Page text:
Saturday, December 06, 2008

Here We Go Again!

It's Groundhog Day at The Metropolitan Opera -- all over again.

Illnesses and tenor replacements in the opera Tristan und Isolde have been the norm at the MET for a long time while, at the same time, rock-solid Isoldes have been able to survived whole runs of the opera unscathed. The most famous of these events, of course is when powerhouse soprano Birgit Nilsson sang the role with a different Tristan for each act.

Last year, the broadcast of Tristan und Isolde featured tenor Robert Dean Smith who flew in to New York to replace the ailing Ben Heppner. Smith had been the Tristan in the new production at Bayreuth, and although the American tenor had some problems tackling the monumental role up at the Green Hill, he did a satisfying and creditable job as a replacement here in New York last March. In my own review of the performance on this blog, I called his coming to the rescue a triumph.

Also, I don't think we have forgotten that Mr. Smith debut at the MET was just the tip of the iceberg to another multi-leveled drama that occurred last year. John MacMaster, Heppner's replacement was himself replaced after being boed during one of the Tristan performance. It was after that event that Gary Lehman came in, and he was warmly greeted by the MET audience. Of course, this is the same Gary Lehman who at the next performance clunked his head on the MET's prompter's box when the contraption where he lies on in Act III barelled down the inclined stage of the MET, out of control. He would have gone right into the orchestra pit like an out of control toboggan, had his head not stopped the momentum of the speed at which he was sliding down. Incredibly, he finished the performance, although friends that were there told me that he just wasn't the same after the incident. Despite everything, many people last season believed that Mr. Lehman sang very well and deserved to sing the radio broadcast.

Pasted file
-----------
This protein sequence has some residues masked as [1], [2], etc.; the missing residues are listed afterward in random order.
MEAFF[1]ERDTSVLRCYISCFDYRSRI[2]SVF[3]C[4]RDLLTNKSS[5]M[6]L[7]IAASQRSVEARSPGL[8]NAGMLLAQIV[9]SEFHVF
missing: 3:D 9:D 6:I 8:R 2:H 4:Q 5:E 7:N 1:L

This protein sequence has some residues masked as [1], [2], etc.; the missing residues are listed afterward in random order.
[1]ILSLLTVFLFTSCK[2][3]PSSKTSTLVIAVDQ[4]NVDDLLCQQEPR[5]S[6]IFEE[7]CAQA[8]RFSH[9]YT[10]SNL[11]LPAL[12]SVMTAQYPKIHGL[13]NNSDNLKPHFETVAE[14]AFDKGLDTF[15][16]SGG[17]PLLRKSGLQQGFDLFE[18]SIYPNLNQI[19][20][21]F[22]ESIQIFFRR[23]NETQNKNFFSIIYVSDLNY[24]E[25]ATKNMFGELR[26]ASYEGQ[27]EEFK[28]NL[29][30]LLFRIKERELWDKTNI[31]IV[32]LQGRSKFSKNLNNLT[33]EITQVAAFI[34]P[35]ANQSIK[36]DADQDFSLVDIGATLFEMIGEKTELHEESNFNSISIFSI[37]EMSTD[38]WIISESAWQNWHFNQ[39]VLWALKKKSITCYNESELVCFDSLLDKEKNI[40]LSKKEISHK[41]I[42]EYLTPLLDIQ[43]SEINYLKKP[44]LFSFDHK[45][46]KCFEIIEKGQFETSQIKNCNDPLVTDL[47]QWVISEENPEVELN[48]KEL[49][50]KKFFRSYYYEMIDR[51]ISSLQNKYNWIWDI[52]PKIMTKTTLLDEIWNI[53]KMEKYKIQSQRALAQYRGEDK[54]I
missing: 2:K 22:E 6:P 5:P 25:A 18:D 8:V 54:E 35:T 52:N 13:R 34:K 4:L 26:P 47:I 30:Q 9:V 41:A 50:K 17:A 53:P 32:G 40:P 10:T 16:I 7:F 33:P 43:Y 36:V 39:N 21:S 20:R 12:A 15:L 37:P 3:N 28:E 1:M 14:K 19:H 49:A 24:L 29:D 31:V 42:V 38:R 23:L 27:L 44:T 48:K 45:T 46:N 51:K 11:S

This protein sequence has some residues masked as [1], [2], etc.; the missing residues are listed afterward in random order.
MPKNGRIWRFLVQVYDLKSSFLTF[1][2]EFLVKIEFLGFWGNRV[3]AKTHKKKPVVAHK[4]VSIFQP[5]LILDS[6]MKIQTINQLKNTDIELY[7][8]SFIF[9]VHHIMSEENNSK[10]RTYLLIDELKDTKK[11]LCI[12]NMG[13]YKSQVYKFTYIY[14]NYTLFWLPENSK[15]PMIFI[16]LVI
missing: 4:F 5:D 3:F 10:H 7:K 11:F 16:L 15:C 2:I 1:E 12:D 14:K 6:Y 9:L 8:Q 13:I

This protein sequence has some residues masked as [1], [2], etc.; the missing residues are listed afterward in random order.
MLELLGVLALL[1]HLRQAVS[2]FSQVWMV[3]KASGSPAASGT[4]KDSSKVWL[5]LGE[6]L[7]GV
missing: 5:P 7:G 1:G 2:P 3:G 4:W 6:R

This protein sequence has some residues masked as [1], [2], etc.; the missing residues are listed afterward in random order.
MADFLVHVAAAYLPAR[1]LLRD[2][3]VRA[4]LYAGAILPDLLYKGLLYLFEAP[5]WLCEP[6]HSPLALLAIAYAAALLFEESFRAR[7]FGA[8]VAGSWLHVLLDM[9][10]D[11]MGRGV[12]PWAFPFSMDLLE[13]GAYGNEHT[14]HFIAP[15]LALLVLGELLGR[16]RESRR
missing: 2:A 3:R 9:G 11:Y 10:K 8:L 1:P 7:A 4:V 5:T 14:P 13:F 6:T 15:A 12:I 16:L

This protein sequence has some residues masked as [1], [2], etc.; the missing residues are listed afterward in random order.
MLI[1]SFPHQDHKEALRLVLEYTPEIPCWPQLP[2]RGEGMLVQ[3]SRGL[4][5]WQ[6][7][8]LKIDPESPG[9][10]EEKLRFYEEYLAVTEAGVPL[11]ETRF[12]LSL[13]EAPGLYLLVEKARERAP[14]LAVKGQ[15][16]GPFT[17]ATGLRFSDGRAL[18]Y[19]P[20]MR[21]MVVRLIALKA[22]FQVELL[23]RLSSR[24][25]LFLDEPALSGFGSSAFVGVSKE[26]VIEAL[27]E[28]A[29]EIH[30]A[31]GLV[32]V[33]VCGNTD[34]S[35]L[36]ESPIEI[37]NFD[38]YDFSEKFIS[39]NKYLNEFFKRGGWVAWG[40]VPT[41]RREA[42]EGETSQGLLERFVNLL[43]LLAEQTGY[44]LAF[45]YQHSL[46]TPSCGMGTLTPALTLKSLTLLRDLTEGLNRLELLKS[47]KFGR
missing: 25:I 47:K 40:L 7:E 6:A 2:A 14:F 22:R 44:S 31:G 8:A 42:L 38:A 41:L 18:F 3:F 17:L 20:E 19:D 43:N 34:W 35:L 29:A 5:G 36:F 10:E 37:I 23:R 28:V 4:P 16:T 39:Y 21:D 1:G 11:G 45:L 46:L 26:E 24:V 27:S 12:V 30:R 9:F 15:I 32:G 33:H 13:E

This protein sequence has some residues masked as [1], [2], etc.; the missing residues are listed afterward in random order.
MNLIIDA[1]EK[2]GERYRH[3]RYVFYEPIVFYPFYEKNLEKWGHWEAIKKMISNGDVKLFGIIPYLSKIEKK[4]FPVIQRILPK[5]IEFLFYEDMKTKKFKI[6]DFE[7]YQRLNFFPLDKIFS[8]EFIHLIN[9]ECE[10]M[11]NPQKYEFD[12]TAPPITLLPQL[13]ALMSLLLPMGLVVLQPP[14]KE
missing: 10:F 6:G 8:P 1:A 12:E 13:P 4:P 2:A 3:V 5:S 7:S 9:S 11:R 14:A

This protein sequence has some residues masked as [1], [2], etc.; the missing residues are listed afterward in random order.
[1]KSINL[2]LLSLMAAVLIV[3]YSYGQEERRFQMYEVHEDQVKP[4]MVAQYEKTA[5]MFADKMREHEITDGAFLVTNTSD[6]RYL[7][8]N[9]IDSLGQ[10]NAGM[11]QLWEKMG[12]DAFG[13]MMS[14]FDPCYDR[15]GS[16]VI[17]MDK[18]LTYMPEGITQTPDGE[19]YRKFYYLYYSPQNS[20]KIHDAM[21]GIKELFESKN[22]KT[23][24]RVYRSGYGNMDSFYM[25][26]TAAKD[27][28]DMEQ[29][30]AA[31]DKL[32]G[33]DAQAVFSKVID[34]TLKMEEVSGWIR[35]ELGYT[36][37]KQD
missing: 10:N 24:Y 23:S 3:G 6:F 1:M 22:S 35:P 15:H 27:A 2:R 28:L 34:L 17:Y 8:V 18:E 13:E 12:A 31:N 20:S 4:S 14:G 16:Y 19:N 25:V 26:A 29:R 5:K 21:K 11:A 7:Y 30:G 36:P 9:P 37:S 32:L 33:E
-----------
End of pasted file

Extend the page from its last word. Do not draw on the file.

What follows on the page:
This year he is getting his chance. Peter Seiffert, this season's Tristan is ill. The tenor has only sung the opera's premiere (the evening I attended), and rumors are wild as to whether or not he knows this role well enough: at the premiere he was spotted wearing a prompter's electronic earpiece. At the second performance on December 2nd, Gary Lehman filled in for Sieffert. This afternoon he is scheduled to sing the role of Tristan at the Metropolitan Opera Radio Broadcast. Let's see how he comes across. This might be the beginning of something big for this rising opera performer.


Anonymous said...

Having just listened to the radio broadcast of Act 3/Tristan, I think Mr. Lehman did quite well. I didn't know of the substitution until the credits at the conclusion, having just discovered this blog with a google search.

I was curious about the brief mention of orchestra re-seating made by the radio commentator and glad you covered that with your posting.

I agree with your earlier post about the MET orchestra. I find it remarkable that it plays so consistently fine, week after week.
I only detected one slight yodel in the one of the horns about 2o minutes into Act 3. And the intonation and blend of the woodwinds and brass in sustained chords always brings out the goosebumps.

The string sound especially seems so luxurious but with precision and all the power one could want.

Top-flight professionals leave me speechless or drooling in useless cliches.

I recommend Barenboim's new book
for the advocacy he makes that classical music is vital to a humanist civilization.

Musically he might have his critics, but for politics I think he right on the mark in that materialism and war are not the signposts we need in a 21st century world.

Thanks for your blog.

SoMG said...

Am I the only one who just can't stand Peter Seiffert?

He was awful in the FREISCHUTZ with Matti Salminen, and he was worse in the videotaped MEISTERSINGER with Jose van Dam. Seiffert looked bored, totally unengaged with the drama and the other characters.

His Act III music-history lesson with Sachs did not sound like a conversation but like two kids duelling for attention.